blog address: https://www.anandapub.in/book-detail/423
blog details: Controversial psychologist Dr. Prithviraj Burman is from London. He intended to produce a movie about his unusual therapy as a way to show himself to the world. He decided to write about ‘Multiple Personality Disorder’, a condition that affects Mouli of Seemantpur. In Mouli's adolescent years, the illness first became apparent. Her molestation, an enigmatic rainy night, and certain teens like Jishnu-Soumya-Rudra were all connected to that episode. While Mauli was still healthy at the time, the sickness started to surface again during her marriage.
If one is into bengali story book online shopping, Krishnendu Mukhopadhyay’s Papbidhhya, is just for him. It takes the reader through a journey of emotions and consciences.
Charida is a small hamlet of Bengal’s Purulia known for ‘mukhosh’ or mask making. The mask is an essential component of the Chhau dance, a well-known traditional mask dance form of West Bengal. Bengal masks are renowned for their expert workmanship. Wood is a common material for masks. Gomera masks from Dinajpur, Gambhira dance masks from Malda, Gilded masks of Kushmundi, and Bagpa dance masks are among the wooden masks from Bengal. In the traditional North Dinajpur Gomera dance, sponge wood masks are worn. Popular Shola masks come from Murshidabad. Kumartuli in Kolkata is well-known for its statues and masks, The features on the face of the masks are fashioned of clay. For a very long time, the Ghurni clay masks in Nadia district served as the famous centre of clay art. ‘Shiber Mukhosh’ is a well-known clay mask in Nabadwip. A common folk mask form called a bamboo mask was invented in West Bengal's Dinajpur District. It was made from a single bamboo stick. It resembles a tribal mask. Dokra masks are very popular metal masks. It is a distinctive West Bengal folk art form.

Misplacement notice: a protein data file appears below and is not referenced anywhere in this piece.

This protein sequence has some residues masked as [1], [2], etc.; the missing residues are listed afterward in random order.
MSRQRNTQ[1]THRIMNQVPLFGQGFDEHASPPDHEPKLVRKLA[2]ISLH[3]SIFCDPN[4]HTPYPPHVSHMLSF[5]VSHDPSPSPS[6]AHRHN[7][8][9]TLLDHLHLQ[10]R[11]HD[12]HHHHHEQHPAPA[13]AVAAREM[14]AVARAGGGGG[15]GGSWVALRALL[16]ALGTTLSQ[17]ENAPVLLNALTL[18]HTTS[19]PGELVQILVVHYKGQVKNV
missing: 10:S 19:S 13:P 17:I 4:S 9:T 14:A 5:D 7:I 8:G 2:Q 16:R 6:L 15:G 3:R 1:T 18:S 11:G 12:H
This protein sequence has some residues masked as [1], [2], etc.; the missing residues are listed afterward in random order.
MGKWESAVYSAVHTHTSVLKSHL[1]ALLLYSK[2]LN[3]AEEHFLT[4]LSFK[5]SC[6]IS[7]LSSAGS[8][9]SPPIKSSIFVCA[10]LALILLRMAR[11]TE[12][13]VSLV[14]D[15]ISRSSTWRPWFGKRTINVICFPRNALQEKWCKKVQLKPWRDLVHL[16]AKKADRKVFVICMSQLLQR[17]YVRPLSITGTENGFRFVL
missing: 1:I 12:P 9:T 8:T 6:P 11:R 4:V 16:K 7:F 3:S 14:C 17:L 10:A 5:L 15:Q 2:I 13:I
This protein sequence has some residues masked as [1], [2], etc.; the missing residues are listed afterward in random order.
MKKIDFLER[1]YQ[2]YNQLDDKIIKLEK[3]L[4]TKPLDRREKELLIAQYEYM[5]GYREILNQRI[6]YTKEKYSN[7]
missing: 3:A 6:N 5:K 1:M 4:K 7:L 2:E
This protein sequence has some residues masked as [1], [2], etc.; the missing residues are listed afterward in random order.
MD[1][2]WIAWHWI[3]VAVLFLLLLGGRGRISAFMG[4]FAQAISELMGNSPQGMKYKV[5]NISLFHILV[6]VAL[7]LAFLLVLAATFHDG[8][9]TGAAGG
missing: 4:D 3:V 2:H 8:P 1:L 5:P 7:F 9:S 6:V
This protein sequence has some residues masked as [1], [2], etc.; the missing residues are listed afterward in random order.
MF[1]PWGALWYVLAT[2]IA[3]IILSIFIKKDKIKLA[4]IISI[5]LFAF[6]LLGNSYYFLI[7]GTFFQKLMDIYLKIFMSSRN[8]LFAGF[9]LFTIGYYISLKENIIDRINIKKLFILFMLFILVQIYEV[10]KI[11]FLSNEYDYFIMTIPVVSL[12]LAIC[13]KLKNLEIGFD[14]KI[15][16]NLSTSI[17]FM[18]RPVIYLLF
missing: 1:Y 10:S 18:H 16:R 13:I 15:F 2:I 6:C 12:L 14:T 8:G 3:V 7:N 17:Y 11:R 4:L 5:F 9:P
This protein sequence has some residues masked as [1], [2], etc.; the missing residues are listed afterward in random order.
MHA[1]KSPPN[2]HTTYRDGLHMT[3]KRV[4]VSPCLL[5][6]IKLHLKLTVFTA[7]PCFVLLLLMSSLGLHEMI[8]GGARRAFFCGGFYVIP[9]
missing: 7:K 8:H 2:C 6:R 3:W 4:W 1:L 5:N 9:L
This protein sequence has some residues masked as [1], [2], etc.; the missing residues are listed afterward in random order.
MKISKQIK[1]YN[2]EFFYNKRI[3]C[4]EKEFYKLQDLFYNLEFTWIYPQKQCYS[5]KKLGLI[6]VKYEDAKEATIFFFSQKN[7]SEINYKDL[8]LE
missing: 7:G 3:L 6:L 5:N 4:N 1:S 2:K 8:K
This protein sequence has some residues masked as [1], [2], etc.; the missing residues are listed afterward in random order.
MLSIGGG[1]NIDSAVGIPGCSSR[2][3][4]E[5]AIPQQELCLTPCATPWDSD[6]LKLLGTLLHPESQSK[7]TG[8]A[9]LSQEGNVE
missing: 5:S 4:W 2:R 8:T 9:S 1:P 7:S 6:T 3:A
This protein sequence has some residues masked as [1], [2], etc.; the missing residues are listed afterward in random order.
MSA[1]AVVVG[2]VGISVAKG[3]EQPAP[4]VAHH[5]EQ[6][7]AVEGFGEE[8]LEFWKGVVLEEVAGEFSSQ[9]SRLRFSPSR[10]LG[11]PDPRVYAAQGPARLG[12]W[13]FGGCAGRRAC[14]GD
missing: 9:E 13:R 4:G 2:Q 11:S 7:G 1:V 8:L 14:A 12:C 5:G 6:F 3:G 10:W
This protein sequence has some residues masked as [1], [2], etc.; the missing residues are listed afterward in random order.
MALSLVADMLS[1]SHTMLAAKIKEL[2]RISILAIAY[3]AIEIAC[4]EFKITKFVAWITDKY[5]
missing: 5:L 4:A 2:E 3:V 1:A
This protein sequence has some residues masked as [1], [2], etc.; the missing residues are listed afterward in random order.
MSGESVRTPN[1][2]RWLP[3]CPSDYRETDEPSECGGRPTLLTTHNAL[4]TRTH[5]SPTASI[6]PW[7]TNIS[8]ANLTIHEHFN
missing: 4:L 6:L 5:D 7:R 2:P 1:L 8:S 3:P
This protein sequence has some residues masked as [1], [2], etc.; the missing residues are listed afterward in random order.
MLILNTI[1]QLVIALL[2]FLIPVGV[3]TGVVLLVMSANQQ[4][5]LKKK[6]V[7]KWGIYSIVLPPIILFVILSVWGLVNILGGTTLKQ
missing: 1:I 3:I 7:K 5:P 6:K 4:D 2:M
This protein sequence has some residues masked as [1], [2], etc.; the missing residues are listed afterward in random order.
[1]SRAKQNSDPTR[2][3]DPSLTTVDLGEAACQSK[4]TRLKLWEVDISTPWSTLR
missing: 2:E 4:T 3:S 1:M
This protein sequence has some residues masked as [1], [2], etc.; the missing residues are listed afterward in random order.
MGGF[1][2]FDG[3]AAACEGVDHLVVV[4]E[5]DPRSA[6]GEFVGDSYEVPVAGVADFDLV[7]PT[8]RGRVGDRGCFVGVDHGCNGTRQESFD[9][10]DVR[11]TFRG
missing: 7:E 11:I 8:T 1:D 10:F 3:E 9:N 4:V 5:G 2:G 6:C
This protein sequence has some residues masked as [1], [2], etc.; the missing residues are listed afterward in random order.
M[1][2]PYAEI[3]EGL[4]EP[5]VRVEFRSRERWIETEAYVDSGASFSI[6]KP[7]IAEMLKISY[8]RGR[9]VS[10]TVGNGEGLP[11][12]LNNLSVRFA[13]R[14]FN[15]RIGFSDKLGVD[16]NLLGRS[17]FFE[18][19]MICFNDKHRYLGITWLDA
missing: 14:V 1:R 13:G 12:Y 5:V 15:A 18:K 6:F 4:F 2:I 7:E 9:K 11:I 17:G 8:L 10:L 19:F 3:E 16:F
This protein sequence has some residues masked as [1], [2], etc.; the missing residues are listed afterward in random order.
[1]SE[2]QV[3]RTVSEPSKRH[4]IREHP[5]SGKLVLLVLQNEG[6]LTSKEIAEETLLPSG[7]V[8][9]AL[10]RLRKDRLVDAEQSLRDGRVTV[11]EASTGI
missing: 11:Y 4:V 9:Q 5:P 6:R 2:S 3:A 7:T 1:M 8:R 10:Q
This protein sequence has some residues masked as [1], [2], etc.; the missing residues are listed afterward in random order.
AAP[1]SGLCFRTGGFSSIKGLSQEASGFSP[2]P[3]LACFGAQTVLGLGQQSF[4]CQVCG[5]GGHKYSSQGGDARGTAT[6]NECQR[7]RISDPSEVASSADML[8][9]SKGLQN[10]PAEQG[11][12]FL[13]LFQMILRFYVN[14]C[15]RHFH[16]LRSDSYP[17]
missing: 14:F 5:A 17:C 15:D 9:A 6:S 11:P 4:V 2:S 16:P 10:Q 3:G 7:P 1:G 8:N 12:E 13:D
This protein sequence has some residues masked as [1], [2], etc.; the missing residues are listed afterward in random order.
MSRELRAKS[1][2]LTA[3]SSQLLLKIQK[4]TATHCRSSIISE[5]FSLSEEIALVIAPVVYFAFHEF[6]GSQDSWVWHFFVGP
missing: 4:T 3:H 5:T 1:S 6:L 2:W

Masks represent a distinctive artistic expression. They represent characters whose mystery-glory is expressed through these objects of art. Pseudo-faces are found in a range of hues and materials. The trends set by local administrative bodies, traditions, the period, migration and settling of the artist society, market trends, shifts in the techniques, museum artefacts and displays helped to establish the detailed basis of the Bengali mask craft. The mask art of Bengal has a unique depth and shades, thanks to this particular art form in diverse materials like wood, clay, paper, metal, etc. The vast and fascinating world of masks, their diversity has been explored via literature and photography in the book Banglar Mukhosh (Banglar Masks). This integrated form of ‘Charu-Karu’ folk art and masking technique adds a new dimension to the cultural sophistication of Bengal. Look for the title in the ananda publishers online store, www.anandapub.in.
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